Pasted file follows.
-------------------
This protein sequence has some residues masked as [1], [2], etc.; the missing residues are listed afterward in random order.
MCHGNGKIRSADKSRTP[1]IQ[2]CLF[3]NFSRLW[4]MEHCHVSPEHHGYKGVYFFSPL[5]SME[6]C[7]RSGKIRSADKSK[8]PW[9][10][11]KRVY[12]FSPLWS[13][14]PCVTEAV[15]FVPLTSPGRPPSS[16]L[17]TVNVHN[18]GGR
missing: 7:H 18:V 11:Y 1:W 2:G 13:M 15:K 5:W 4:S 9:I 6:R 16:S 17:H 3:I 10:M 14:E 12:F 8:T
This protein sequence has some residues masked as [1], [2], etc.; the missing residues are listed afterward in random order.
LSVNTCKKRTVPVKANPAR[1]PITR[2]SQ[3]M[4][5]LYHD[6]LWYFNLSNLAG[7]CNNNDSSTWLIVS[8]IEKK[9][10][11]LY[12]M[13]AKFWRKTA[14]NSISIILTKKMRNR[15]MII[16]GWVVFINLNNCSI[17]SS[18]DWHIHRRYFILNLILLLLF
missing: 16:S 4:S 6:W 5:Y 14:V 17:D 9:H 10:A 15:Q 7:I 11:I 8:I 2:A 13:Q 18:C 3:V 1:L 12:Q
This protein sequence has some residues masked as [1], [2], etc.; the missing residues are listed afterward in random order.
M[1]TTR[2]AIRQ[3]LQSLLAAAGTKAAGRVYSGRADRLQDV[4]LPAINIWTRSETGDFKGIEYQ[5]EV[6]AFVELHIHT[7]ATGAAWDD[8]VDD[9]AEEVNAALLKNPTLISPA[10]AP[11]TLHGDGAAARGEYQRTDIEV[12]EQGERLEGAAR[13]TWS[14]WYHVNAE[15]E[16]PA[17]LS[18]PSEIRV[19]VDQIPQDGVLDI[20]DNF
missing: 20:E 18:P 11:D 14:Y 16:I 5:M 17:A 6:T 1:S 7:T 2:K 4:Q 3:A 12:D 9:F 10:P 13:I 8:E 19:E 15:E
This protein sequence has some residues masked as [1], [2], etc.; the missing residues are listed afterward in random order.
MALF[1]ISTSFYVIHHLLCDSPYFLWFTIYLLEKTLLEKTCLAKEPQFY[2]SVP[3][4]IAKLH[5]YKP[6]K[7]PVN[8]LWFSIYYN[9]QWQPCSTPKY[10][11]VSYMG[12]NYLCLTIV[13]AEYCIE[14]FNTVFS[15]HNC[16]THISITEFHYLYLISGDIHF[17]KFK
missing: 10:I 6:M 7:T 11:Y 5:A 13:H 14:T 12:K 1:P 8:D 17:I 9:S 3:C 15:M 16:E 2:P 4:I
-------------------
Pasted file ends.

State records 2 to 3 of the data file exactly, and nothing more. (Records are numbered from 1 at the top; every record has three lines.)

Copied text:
This protein sequence has some residues masked as [1], [2], etc.; the missing residues are listed afterward in random order.
LSVNTCKKRTVPVKANPAR[1]PITR[2]SQ[3]M[4][5]LYHD[6]LWYFNLSNLAG[7]CNNNDSSTWLIVS[8]IEKK[9][10][11]LY[12]M[13]AKFWRKTA[14]NSISIILTKKMRNR[15]MII[16]GWVVFINLNNCSI[17]SS[18]DWHIHRRYFILNLILLLLF
missing: 16:S 4:S 6:W 5:Y 14:V 17:D 9:H 10:A 15:Q 7:I 11:I 8:I 2:A 13:Q 18:C 3:V 1:L 12:Q
This protein sequence has some residues masked as [1], [2], etc.; the missing residues are listed afterward in random order.
M[1]TTR[2]AIRQ[3]LQSLLAAAGTKAAGRVYSGRADRLQDV[4]LPAINIWTRSETGDFKGIEYQ[5]EV[6]AFVELHIHT[7]ATGAAWDD[8]VDD[9]AEEVNAALLKNPTLISPA[10]AP[11]TLHGDGAAARGEYQRTDIEV[12]EQGERLEGAAR[13]TWS[14]WYHVNAE[15]E[16]PA[17]LS[18]PSEIRV[19]VDQIPQDGVLDI[20]DNF
missing: 20:E 18:P 11:D 14:Y 16:I 5:M 17:A 6:T 1:S 7:T 2:K 4:Q 3:A 12:D 9:F 10:P 13:I 8:E 19:E 15:E